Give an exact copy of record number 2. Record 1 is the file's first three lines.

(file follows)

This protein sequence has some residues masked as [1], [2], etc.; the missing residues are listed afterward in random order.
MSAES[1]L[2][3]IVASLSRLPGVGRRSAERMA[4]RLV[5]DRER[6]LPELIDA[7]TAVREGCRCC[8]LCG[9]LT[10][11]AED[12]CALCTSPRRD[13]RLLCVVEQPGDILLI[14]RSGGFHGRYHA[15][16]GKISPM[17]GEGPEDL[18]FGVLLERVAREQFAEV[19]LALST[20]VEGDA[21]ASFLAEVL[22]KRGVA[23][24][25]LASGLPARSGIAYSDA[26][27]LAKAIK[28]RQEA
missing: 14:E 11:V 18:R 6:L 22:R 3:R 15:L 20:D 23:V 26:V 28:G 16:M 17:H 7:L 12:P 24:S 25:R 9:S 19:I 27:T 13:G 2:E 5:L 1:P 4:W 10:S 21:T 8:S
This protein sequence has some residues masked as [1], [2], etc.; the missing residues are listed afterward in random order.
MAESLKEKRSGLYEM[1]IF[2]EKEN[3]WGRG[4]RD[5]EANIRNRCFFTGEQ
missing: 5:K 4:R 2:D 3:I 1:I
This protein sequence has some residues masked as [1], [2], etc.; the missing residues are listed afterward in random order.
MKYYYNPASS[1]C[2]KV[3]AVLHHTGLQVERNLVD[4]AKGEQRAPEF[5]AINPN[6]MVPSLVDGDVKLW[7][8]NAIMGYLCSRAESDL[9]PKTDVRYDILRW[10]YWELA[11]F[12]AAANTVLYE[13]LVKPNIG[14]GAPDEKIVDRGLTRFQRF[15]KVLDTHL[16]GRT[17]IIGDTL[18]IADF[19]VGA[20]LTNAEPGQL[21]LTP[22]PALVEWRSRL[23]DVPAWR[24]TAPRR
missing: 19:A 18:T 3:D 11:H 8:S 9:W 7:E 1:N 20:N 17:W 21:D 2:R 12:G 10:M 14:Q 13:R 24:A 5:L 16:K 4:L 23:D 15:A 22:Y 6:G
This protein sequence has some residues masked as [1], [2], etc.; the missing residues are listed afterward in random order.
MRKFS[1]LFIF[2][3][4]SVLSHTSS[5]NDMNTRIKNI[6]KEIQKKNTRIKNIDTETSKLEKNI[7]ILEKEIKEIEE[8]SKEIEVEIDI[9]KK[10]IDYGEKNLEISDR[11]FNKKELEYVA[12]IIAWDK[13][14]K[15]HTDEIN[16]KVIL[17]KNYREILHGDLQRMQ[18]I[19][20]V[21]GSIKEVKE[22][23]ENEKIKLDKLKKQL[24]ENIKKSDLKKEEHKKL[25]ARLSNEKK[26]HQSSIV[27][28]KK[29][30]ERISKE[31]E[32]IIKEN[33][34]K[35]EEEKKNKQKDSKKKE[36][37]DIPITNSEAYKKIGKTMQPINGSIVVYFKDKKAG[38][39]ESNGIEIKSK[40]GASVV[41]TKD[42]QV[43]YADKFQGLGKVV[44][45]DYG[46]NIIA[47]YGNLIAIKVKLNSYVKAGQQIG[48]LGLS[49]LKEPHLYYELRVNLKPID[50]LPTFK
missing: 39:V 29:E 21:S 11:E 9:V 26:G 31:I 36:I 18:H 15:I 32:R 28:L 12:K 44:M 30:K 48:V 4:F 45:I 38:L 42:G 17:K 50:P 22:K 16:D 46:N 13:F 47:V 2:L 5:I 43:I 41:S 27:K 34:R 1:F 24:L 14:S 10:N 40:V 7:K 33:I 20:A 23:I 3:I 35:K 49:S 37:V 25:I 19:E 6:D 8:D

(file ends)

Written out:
This protein sequence has some residues masked as [1], [2], etc.; the missing residues are listed afterward in random order.
MAESLKEKRSGLYEM[1]IF[2]EKEN[3]WGRG[4]RD[5]EANIRNRCFFTGEQ
missing: 5:K 4:R 2:D 3:I 1:I